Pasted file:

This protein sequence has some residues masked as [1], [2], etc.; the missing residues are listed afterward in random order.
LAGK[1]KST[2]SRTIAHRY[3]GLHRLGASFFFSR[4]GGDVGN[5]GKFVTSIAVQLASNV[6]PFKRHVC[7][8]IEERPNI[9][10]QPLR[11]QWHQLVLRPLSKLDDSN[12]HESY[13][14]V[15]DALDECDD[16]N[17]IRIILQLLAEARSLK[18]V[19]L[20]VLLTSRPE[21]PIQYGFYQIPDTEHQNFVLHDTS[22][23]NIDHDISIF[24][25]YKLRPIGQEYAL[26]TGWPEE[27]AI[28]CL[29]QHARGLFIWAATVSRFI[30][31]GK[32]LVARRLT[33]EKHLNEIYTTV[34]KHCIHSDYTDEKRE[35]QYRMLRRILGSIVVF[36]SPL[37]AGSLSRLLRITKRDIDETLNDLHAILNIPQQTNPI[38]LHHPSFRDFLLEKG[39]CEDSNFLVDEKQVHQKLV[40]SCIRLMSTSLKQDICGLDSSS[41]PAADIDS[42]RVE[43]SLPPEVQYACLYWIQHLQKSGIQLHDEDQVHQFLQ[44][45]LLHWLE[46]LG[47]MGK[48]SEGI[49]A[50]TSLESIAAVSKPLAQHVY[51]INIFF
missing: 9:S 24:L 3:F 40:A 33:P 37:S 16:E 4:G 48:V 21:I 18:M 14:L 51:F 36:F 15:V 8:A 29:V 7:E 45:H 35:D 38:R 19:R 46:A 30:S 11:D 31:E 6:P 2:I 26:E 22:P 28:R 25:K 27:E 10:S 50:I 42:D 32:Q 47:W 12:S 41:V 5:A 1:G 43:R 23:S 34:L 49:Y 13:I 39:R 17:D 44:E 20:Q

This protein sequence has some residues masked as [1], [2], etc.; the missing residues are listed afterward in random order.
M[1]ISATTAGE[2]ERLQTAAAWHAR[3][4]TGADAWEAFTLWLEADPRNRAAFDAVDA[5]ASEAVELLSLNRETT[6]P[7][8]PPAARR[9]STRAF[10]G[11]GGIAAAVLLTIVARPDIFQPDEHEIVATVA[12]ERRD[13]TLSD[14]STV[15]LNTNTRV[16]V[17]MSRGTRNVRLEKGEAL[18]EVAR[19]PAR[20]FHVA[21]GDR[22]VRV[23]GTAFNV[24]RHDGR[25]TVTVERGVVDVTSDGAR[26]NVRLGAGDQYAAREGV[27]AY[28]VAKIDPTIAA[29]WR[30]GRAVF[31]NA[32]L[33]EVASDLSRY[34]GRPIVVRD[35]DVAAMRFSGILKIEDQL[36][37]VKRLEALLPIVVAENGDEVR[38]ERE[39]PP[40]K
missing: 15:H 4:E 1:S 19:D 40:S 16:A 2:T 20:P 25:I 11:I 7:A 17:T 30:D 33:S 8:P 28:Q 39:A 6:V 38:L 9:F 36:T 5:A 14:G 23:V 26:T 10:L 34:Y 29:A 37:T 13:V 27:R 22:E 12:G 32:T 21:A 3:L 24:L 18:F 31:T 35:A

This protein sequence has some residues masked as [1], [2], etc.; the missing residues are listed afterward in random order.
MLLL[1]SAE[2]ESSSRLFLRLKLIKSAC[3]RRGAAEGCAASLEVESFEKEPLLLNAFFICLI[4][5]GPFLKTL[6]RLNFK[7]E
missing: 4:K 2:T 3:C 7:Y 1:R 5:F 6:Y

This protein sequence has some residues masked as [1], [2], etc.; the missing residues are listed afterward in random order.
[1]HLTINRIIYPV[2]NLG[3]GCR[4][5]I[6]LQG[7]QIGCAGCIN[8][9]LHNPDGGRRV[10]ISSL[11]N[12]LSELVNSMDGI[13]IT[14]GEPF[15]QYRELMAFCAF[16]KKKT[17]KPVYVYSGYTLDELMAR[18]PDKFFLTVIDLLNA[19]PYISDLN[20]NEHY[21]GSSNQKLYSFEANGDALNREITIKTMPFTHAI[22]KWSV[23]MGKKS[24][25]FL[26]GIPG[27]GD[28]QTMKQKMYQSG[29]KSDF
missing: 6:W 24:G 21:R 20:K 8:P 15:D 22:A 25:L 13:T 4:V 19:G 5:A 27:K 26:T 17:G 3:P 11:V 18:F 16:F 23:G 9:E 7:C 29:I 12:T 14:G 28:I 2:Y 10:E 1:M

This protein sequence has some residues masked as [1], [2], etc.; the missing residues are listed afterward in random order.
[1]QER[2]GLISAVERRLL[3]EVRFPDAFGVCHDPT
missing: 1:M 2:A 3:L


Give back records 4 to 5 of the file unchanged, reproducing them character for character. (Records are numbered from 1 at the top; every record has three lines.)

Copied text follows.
This protein sequence has some residues masked as [1], [2], etc.; the missing residues are listed afterward in random order.
[1]HLTINRIIYPV[2]NLG[3]GCR[4][5]I[6]LQG[7]QIGCAGCIN[8][9]LHNPDGGRRV[10]ISSL[11]N[12]LSELVNSMDGI[13]IT[14]GEPF[15]QYRELMAFCAF[16]KKKT[17]KPVYVYSGYTLDELMAR[18]PDKFFLTVIDLLNA[19]PYISDLN[20]NEHY[21]GSSNQKLYSFEANGDALNREITIKTMPFTHAI[22]KWSV[23]MGKKS[24][25]FL[26]GIPG[27]GD[28]QTMKQKMYQSG[29]KSDF
missing: 6:W 24:G 21:R 20:K 8:P 15:D 22:A 25:L 13:T 4:V 19:G 5:A 27:K 26:T 17:G 3:P 11:V 18:F 16:F 23:G 9:E 7:C 29:I 12:T 14:G 28:I 2:Y 10:E 1:M

This protein sequence has some residues masked as [1], [2], etc.; the missing residues are listed afterward in random order.
[1]QER[2]GLISAVERRLL[3]EVRFPDAFGVCHDPT
missing: 1:M 2:A 3:L